Milton, I

A dandelion fluff
A red jacket hung soaking from a tree
The golden light and
A baseball game in the distance
Summers, I used to alight
Big jet planes streaky messes in the sky
Insect colonies above and below
The moon a vegetable print on the blue.

Three body prints in tall grass
Summers later it’s just one, bigger print
Like one swallowed the others
Or like the ground swallowed the two
Or like life segregates children and the
Grass gets cut from under your ankles.

But the robins are the same still
Moving twitchy like they’ve been
Reanimated from a frozen death and the
Suburbs still seethe like a dully regular
Unhappy marriage.

I used to sit on these stairs and read
About animal anatomies
And this town smells like the girl who died
Here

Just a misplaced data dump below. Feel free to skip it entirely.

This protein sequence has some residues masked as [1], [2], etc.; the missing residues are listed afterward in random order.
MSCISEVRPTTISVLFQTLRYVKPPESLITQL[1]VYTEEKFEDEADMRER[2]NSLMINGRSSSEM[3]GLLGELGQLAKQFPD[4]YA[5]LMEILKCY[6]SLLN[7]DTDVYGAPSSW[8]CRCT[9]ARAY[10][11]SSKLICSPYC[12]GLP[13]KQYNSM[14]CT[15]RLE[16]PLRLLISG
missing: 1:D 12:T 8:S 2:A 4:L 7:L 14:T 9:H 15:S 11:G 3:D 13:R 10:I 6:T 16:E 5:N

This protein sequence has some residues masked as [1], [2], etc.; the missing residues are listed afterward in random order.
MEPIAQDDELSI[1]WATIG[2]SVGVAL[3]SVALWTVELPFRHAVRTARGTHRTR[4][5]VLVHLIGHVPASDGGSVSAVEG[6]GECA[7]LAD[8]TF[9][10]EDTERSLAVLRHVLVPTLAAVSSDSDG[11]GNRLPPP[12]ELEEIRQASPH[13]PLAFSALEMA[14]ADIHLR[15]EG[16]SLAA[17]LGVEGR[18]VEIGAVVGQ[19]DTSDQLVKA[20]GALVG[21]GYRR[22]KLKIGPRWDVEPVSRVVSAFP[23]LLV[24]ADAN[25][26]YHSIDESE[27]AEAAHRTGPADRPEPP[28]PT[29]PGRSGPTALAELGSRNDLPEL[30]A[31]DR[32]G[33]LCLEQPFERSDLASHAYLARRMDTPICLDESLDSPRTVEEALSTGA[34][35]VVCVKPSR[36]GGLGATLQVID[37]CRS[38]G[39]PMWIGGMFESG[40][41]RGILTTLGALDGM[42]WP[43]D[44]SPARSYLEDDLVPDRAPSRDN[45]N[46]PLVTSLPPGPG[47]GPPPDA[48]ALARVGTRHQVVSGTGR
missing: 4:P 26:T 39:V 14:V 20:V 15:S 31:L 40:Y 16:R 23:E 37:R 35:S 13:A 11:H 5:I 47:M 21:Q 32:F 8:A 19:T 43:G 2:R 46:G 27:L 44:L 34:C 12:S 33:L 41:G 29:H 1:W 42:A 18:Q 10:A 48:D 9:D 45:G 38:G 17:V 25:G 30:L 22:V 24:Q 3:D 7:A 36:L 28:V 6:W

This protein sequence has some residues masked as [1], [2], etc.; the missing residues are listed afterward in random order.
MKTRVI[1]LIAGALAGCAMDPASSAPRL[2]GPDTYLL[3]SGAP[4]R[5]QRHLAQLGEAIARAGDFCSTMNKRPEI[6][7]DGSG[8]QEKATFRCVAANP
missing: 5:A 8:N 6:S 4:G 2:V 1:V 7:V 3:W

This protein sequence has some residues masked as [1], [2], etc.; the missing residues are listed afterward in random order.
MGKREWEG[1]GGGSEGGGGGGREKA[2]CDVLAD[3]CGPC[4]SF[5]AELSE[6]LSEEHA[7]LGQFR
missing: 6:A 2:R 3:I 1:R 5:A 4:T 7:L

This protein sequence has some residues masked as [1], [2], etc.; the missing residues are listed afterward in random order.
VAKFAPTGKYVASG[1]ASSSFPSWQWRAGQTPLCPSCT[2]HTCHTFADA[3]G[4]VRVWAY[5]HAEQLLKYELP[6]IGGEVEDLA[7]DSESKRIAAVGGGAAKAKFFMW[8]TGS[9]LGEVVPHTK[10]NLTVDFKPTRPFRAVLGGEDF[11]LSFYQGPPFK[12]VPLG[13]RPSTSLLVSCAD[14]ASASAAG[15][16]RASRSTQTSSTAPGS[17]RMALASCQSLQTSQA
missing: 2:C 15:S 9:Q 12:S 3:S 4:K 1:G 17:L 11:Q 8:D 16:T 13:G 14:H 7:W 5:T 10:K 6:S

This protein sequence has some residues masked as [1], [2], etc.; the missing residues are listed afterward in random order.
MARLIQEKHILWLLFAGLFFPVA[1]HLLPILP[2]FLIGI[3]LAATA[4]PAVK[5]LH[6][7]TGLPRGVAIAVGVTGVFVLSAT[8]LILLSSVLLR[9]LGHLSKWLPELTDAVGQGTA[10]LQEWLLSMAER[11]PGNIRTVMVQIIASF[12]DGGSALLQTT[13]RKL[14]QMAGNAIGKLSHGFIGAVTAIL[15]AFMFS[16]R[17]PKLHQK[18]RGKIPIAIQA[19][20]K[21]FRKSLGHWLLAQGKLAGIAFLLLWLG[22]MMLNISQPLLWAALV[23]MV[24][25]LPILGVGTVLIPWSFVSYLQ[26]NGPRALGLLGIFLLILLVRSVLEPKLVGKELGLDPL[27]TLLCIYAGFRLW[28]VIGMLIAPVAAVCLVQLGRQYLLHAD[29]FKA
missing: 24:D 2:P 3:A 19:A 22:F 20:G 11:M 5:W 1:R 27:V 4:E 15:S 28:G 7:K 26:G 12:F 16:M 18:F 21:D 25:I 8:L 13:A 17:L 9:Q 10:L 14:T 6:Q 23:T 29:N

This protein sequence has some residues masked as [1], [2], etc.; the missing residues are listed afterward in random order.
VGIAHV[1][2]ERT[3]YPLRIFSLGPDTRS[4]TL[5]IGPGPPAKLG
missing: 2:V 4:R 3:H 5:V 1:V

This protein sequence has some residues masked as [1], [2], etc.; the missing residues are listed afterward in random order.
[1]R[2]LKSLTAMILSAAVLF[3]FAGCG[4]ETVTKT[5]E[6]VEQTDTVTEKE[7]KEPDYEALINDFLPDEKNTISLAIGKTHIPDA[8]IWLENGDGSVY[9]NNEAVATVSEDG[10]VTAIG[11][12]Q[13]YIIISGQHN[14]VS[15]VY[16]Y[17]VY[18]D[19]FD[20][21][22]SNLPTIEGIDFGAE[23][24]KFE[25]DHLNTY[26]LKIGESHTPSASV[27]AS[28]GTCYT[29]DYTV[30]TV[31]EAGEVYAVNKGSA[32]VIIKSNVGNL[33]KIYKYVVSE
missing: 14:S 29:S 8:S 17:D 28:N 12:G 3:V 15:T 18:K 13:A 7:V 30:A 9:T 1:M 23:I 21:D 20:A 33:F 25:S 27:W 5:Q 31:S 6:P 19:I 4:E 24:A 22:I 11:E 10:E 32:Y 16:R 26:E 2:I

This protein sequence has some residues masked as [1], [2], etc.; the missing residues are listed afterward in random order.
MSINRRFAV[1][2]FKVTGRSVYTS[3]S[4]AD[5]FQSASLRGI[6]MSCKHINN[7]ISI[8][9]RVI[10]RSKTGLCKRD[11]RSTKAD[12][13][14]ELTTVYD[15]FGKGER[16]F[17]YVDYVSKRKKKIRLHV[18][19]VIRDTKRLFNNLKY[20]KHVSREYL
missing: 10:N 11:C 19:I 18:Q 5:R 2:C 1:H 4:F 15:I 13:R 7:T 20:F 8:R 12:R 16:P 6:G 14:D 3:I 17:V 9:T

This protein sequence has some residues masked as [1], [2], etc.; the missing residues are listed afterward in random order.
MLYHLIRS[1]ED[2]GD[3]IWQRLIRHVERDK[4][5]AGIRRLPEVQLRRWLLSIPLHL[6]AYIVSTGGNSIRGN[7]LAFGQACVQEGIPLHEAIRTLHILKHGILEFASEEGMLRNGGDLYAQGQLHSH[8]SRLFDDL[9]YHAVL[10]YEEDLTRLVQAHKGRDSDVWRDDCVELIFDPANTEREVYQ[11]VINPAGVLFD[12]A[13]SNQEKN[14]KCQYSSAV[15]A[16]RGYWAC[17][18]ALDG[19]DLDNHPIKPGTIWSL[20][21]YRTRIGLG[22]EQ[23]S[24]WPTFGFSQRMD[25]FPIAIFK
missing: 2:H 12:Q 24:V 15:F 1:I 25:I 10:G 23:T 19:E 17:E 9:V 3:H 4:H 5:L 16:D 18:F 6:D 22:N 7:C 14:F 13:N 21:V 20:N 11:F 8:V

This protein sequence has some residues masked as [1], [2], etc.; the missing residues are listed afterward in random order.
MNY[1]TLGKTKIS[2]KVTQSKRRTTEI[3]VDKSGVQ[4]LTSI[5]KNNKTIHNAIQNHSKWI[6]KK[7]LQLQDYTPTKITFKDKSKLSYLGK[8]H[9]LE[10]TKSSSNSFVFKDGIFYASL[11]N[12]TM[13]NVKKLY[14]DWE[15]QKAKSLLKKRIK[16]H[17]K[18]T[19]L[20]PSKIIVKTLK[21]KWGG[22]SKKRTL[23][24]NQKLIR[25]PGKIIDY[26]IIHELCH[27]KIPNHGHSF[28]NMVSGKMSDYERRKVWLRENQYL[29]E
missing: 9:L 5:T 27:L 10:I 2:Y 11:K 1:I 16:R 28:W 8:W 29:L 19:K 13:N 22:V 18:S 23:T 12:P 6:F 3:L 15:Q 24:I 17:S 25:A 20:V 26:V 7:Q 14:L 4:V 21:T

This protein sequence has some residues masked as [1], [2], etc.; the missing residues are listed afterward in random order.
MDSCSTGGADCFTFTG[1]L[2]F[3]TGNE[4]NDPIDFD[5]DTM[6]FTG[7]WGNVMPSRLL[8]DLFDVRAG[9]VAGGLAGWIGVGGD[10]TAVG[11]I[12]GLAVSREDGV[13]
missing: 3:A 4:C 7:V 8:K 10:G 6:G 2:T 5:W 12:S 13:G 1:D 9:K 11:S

When she nose-dove into the void
It wasn’t poetic like Virginia’s pockets full
Of stones or
The heat around Sylvia’s ears;

But poetic like a scream that never ends
Only you stopped listening.

A Labrador with a grey muzzle and
Ski-slope eyes
An old woman with mashed potato hair
And a guilty smile when she leaves her dog’s poo
In the child’s playground.
A man whose breakfast is the lonesome wolf cry
Of liquor that goes down smooth.
I know my town with the same bewilderment
As reading the diaries of my young doubled self

A body print on a grass long since grown.

 

 

Artwork by Tina Berning

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